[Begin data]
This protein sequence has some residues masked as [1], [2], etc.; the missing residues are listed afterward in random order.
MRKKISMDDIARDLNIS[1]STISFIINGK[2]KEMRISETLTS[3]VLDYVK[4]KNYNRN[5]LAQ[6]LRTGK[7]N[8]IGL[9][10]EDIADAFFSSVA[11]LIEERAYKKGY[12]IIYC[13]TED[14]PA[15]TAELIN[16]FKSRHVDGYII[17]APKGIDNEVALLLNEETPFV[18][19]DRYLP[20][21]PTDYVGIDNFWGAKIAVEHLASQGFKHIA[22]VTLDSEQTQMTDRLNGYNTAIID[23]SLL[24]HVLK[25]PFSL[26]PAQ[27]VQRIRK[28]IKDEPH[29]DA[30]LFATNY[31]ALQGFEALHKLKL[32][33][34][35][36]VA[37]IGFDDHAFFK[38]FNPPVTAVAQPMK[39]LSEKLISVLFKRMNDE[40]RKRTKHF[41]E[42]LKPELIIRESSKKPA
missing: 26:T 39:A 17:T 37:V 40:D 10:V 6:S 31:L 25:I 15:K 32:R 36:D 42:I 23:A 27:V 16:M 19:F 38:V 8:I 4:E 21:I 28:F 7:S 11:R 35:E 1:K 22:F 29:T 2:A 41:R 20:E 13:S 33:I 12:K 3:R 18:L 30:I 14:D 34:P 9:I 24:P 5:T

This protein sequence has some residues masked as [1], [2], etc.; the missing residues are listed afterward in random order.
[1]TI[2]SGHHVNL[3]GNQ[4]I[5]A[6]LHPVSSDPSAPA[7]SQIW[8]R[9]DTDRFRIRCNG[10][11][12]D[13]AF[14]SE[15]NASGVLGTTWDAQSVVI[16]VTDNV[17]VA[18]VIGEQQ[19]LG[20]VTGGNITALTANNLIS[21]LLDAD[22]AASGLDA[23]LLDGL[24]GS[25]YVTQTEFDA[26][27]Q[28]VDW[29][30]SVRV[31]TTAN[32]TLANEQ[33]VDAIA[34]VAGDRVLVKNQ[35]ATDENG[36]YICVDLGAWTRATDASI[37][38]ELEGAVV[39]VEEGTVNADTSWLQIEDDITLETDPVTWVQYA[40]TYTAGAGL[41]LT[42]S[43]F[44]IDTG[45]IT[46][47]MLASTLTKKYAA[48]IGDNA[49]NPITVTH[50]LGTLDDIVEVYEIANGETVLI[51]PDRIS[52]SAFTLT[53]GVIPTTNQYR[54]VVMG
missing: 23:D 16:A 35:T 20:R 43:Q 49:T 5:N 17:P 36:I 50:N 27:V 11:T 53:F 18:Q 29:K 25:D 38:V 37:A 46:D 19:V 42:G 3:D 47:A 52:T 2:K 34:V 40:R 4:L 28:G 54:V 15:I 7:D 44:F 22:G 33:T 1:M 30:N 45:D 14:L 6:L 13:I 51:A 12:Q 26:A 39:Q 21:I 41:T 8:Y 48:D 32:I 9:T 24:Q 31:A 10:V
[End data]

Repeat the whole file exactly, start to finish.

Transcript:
This protein sequence has some residues masked as [1], [2], etc.; the missing residues are listed afterward in random order.
MRKKISMDDIARDLNIS[1]STISFIINGK[2]KEMRISETLTS[3]VLDYVK[4]KNYNRN[5]LAQ[6]LRTGK[7]N[8]IGL[9][10]EDIADAFFSSVA[11]LIEERAYKKGY[12]IIYC[13]TED[14]PA[15]TAELIN[16]FKSRHVDGYII[17]APKGIDNEVALLLNEETPFV[18][19]DRYLP[20][21]PTDYVGIDNFWGAKIAVEHLASQGFKHIA[22]VTLDSEQTQMTDRLNGYNTAIID[23]SLL[24]HVLK[25]PFSL[26]PAQ[27]VQRIRK[28]IKDEPH[29]DA[30]LFATNY[31]ALQGFEALHKLKL[32][33][34][35][36]VA[37]IGFDDHAFFK[38]FNPPVTAVAQPMK[39]LSEKLISVLFKRMNDE[40]RKRTKHF[41]E[42]LKPELIIRESSKKPA
missing: 26:T 39:A 17:T 37:V 40:D 10:V 6:S 31:L 25:I 15:K 32:R 36:D 42:I 23:A 27:V 16:M 19:F 38:V 8:I 4:E 21:I 28:F 7:S 11:R 35:E 1:K 22:F 29:T 2:A 41:R 20:E 13:S 33:I 12:K 3:R 18:L 30:I 14:D 34:P 9:I 24:P 5:T

This protein sequence has some residues masked as [1], [2], etc.; the missing residues are listed afterward in random order.
[1]TI[2]SGHHVNL[3]GNQ[4]I[5]A[6]LHPVSSDPSAPA[7]SQIW[8]R[9]DTDRFRIRCNG[10][11][12]D[13]AF[14]SE[15]NASGVLGTTWDAQSVVI[16]VTDNV[17]VA[18]VIGEQQ[19]LG[20]VTGGNITALTANNLIS[21]LLDAD[22]AASGLDA[23]LLDGL[24]GS[25]YVTQTEFDA[26][27]Q[28]VDW[29][30]SVRV[31]TTAN[32]TLANEQ[33]VDAIA[34]VAGDRVLVKNQ[35]ATDENG[36]YICVDLGAWTRATDASI[37][38]ELEGAVV[39]VEEGTVNADTSWLQIEDDITLETDPVTWVQYA[40]TYTAGAGL[41]LT[42]S[43]F[44]IDTG[45]IT[46][47]MLASTLTKKYAA[48]IGDNA[49]NPITVTH[50]LGTLDDIVEVYEIANGETVLI[51]PDRIS[52]SAFTLT[53]GVIPTTNQYR[54]VVMG
missing: 23:D 16:A 35:T 20:R 43:Q 49:T 5:N 17:P 36:I 50:N 27:V 11:T 53:F 18:Q 29:K 25:D 38:V 37:A 46:D 19:V 42:G 3:D 47:A 52:T 2:K 34:V 40:R 4:L 28:G 54:V 15:I 7:D 44:F 22:G 33:T 1:M 30:N 45:D 14:L 6:L 13:I 51:A 12:Q 26:A 39:Q 21:I 41:T 8:Y 48:D 32:I 9:T 24:Q 31:A 10:V